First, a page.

Canada and the World, Ep. 15: Is Canada back?

A new podcast series from
and the Balsillie School of International Affairs.

By: /
18 November, 2018

Recorded after the opening of the United Nations General Assembly in September, Bessma Momani asks three Canadian experts some urgent questions about the state of affairs when it comes to Canadian foreign policy: Is there a decline in interest in studying and researching Canadian foreign policy? Is that decline related to a real or perceived decline in Canada’s role on the global stage? What is needed to encourage more debate within public, political and academic spheres? Likewise, what is needed to put Canada back on the map globally? 

Our host

Bessma Momani is professor at the Balsillie School of International Affairs and University of Waterloo and a senior fellow at the Centre for International Governance Innovation. She’s also a non-resident senior fellow at the Stimson Center in Washington, D.C. and a Fulbright Scholar. She has been non-resident senior fellow at the Brookings Institution in Washington, D.C. and a 2015 Fellow at the Pierre Elliott Trudeau Foundation. She’s a frequent analyst and expert on international affairs in Canadian and global media. 

This week’s guests

Brian Bow is the director of Dalhousie’s Centre for the Study of Security and Development (CSSD, formerly Centre for Foreign Policy Studies) at Dalhousie University. He is also currently a research fellow at the Canadian Global Affairs Institute (CGAI), the North American Research Initiative (NARI), and the Borders in Globalization (BIG) collaborative project at University of Victoria. He has previously been a visiting fellow or researcher at American University’s Center for North American Studies (CNAS), the Woodrow Wilson Center, Georgetown University, Carleton University and the Australian National University.

Andrea Lane is a PhD candidate at Dalhousie University. She holds a BA in political science from Dalhousie University, and an MA in international affairs from Carleton University (NPSIA). Andrea’s research interests include maritime security, military cultures, civil-military relations, defence policy and procurement, gender in security, and Canadian foreign policy. Her dissertation focuses on the impact of service-level cultures on procurement decision-making.

David Black is the chair of Dalhousie University’s department of political science. He has been president of the International Studies Association’s Canadian Section, a member of the executive committee of the Canadian Association for the Study of International Development (CASID), and on the executive council of the Canadian Consortium on Human Security (CCHS). From 1999-2006 and 2007-8 he was seconded to the Department of International Development Studies as Department Chair, and continues to be cross-appointed to IDS as well as Canadian Studies. In 2012, he received the Faculty of Arts and Social Sciences Award for Excellence in Teaching, and was named Lester B. Pearson Professor of International Development Studies. In 2013, he received the Faculty of Arts and Social Sciences Award for Service Excellence.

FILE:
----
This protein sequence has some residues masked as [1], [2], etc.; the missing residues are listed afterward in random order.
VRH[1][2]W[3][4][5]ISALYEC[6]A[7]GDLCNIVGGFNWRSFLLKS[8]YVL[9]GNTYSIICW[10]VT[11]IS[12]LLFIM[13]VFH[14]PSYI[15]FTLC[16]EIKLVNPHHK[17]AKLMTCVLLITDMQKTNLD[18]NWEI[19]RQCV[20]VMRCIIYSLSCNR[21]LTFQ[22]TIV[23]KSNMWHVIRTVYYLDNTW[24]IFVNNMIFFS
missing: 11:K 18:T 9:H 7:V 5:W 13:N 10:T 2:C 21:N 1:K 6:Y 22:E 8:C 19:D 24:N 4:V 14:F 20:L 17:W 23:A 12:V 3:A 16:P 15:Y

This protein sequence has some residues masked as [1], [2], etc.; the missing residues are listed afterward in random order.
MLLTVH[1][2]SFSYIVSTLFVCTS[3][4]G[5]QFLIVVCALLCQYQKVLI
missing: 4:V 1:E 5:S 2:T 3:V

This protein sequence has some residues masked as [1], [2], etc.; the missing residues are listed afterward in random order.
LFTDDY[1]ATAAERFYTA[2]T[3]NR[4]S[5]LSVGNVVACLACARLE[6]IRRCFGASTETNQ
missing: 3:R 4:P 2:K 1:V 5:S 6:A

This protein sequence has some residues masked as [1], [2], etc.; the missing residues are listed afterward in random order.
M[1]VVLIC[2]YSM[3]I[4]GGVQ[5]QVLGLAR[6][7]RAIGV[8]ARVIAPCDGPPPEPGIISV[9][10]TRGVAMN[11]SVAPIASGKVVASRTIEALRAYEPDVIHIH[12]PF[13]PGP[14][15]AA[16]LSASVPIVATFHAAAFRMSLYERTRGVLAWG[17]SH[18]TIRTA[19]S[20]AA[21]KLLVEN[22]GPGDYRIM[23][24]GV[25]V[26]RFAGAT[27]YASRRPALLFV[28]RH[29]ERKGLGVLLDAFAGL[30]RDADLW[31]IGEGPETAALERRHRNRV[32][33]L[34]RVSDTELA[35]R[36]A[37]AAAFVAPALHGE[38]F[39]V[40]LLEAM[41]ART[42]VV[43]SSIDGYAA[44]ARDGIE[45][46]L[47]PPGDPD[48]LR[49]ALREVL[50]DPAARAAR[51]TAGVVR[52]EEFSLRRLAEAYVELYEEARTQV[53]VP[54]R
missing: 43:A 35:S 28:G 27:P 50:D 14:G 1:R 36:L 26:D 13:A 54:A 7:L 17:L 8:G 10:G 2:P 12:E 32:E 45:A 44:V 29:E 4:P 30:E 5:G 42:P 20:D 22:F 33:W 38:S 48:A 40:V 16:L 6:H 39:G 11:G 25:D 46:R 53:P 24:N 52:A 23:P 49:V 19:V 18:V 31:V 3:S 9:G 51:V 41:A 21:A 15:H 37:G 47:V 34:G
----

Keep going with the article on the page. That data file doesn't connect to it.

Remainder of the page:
Canada and The World is produced and edited by Matthew Markudis. Each episode can be found on iTunes and other podcast applications. 

Before you click away, we’d like to ask you for a favour … 

Journalism in Canada has suffered a devastating decline over the last two decades. Dozens of newspapers and outlets have shuttered. Remaining newsrooms are smaller. Nowhere is this erosion more acute than in the coverage of foreign policy and international news. It’s expensive, and Canadians, oceans away from most international upheavals, pay the outside world comparatively little attention.

At Open Canada, we believe this must change. If anything, the pandemic has taught us we can’t afford to ignore the changing world. What’s more, we believe, most Canadians don’t want to. Many of us, after all, come from somewhere else and have connections that reach around the world.

Our mission is to build a conversation that involves everyone — not just politicians, academics and policy makers. We need your help to do so. Your support helps us find stories and pay writers to tell them. It helps us grow that conversation. It helps us encourage more Canadians to play an active role in shaping our country’s place in the world.

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